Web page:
Why RFC 2782 (apply the same as MX/priority for services like http, imap, ...) is not implemented in any kind of browser ? Things would be easier... There is a bug about, opened for ten years in Mozilla !!! because it will be the end of industry of commercial load-balancer ??? I'm very disappointed about that.


2 - You can do this with Anycast using Quagga

(Even if there is some info that Anycast is bad with TCP there is several big companies using it like CacheFly)

  • Absolutely, but you can't do that with rented servers, you need your own network.
    – Julien
    Commented Sep 30, 2009 at 9:33
  • Added some info about Anycast failover on the question. Basically also TCP Anycast is not a perfect solution. Commented Oct 1, 2009 at 10:16

I wonder how many people answering these questions are actually running a large worldwide network of servers? Google is using round robin and my company has been using it for years. It can work pretty well, with some limitations. Yes, it needs to be augmented with other measures.

The real key is to be willing to accept a hiccup or two if a server goes down. When I pull the plug on a server, if a browser is trying to access that server, there will be a delay of a minute or so while the browser learns that the IP address is down. But it then goes to another server very quickly.

It works great, and people who claim that it causes a lot of problems do not know what they are talking about. It just requires the right design.

Failover sucks. The best HA uses all resources all of the time.

I have been working with HA since 1986. I went through extensive training to create failover systems and I am not at all a fan of failover.

Also, RR does work to distribute load, even if passively rather than actively. Our server logs clearly show the appropriate percentage of traffic on each server - within reason.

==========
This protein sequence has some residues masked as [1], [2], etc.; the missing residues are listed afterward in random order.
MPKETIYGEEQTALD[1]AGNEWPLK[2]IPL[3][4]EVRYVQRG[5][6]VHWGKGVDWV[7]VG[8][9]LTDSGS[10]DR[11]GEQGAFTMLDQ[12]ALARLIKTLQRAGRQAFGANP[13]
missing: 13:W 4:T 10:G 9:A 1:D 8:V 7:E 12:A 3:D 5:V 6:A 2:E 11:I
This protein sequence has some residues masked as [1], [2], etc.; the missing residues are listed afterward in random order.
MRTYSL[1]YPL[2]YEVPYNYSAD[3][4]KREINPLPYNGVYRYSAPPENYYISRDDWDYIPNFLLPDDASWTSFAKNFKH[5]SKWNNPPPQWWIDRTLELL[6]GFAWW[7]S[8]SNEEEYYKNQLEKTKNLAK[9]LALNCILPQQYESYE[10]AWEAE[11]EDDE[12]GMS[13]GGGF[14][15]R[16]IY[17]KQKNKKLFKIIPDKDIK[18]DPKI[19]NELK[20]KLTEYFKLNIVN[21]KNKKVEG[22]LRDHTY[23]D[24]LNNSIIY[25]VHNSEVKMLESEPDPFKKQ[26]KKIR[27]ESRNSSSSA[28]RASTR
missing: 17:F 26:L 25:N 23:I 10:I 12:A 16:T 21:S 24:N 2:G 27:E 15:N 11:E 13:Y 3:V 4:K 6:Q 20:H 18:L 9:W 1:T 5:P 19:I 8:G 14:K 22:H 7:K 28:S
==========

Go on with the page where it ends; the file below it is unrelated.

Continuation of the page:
An other very simple choice is use a low (how low depends by your needs) TTL in the DNS A or CNAME record and update this record to choose which IP will be used.

We have 2 ISP and several public services and we are using succesfully this method for high availability from 3 years.

  • I added more explanations in the question. Many HTML browser ignore DNS TTL (DNS pinning), see the paper linked in the question. Change the DNS config when a data center goes down doesn't permit an instant fail-over on the client. Commented Sep 30, 2009 at 14:24

One spanner in the works is that a number of ISPs have badly configured resolvers that cache records for a set interval and completely ignore TTL settings. It shouldn't be so and there is no excuse for it, but sadly from my experience with migrating numerous websites and services it does happen.

  • 2
    There is an excuse for it. Low TTLs have a large performance impact on busy DNS servers and using them permanently rather than just temporarily when a change is due is an abuse of the system and of their resources. Most ISPs will only enforce a minimum TTL once it has been set low for longer than a reasonable time period.
    – JamesRyan
    Commented Dec 4, 2009 at 11:00

TCP Anycast is actually very stable and is used at least by CacheFly (since 2002), Prolexic and BitGravity. A good presentation on TCP Anycast was done at NANOG 37:


Multiple A records is the only way to eliminate a possible single point of failure. Any other solution forces all incoming requests to go through a single device somewhere between the server and client.

So for absolute redundancy, it is necessary. That is why google does it, or anyone else who wants to be assured of continuous service availability.

It is pretty obvious why this is the case... multiple A records are the only way of moving the point at which requests are routed to the client browser. Any other method will rely on a single point between the client browser and the server at which a failure can occur, bringing down your service. By using A records, the only single point of failure from client to server becomes the client itself.

If you don't have multiple A records setup, you are asking for downtime...

This method obviously can not be relied on for load balancing though.

  • 1
    what? multiple A recoerds do not eliminate single point of failure! it is asking for problems. you use a virtual 'floating' ip within one datacenter or routing tricks if you want to quickly failover between multiple datacenters.
    – pQd
    Commented Jun 3, 2010 at 6:04
  • Absolutelly not necessary for single ip to pass through single device.
    – Sandman4
    Commented Jan 16, 2012 at 21:10

You must log in to answer this question.

Not the answer you're looking for? Browse other questions tagged .